Recent Faculty and Graduate Student Accomplishments

Below are highlights of faculty and graduate student accomplishments and news from fall 2016 semester.

  • Recent PhD graduate, Ming-Li Hsieh’s dissertation, titled ‘Rational Discretionary Risk: The Judicial Risk x Sentence Model for Sex Offenders,’ has been selected for the ACJS Braswell/Routledge Outstanding Dissertation Award
  • Dr. Mary K. Stohr has been invited to serve on the National Institute of Justice’s Advisory Panel on “Workforce Issues in Corrections,” scheduled for Tuesday, March 7, 2017, 8:30 AM – 5:00 PM in Washington, D.C.

Research and Project updates:

NIJ Funded Research:

Several Criminal Justice/Criminology and Division of Governmental Studies and Services faculty (Drs. Dale Willits, David Makin, Craig Hemmens, Darryl Wood, Nicholas P. Lovrich, Mary K. Stohr, and John Snyder, J.D.) and doctoral students (Duane Stanton, Ruibin Liu, and Guangzhen Wu) began their work this January on the almost-$1 million, National Institute of Justice grant-funded research on “Effects of Marijuana Legalization on Law Enforcement and Crime.” Their research will employ the use of crime data, camera data, focus groups., and extensive interviews to determine how officer and police organizations have adjusted to accommodate legalization. We hope to include some undergraduate students in this three-year research cycle in fall 2017.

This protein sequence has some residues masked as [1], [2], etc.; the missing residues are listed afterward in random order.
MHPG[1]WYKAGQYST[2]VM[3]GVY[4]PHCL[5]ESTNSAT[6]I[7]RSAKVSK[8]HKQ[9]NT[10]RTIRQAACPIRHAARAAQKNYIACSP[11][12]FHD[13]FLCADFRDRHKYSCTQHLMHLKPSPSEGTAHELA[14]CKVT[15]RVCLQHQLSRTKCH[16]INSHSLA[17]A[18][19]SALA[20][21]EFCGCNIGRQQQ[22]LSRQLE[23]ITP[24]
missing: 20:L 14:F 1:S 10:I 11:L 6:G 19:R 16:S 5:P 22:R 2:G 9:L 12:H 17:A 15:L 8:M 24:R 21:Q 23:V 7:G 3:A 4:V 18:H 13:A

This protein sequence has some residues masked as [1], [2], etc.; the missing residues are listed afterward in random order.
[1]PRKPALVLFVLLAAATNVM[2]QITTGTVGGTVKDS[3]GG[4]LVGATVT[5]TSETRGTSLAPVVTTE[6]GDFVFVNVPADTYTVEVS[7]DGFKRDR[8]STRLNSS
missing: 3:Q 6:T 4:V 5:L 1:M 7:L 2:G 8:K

Washington Traffic Safety Commission Funded Research:

Three Criminal Justice/Criminology faculty (Drs. Dale Willits, Craig Hemmens, and Mary K. Stohr) and doctoral student Youngki Woo, along with Dr. Staci Hoff at the WTSC, are involved in research using fatality data to determine the effect of THC on drivers in motor vehicle accidents. The research will be completed in September 2017.

Solitary Confinement/Disciplinary Segregation:

Several Criminal Justice/Criminology doctoral students (Michael Campagna, Youngki Woo, Melissa Kowalski, Xiaohan Mei, and Elizabeth Thompson Tollefsbol) and faculty (Drs. Laurie Drapela, Zachary Hamilton, and Mary K. Stohr) are involved in the study of how solitary confinement affects mental health, violent infractions, and recidivism. The first two papers from this research are on mental health (Michael Campagna as lead author) and infractions and recidivism (Youngki Woo as lead author) and will be sent out for publication soon. We hope to work on two more papers off of this data set in the next year.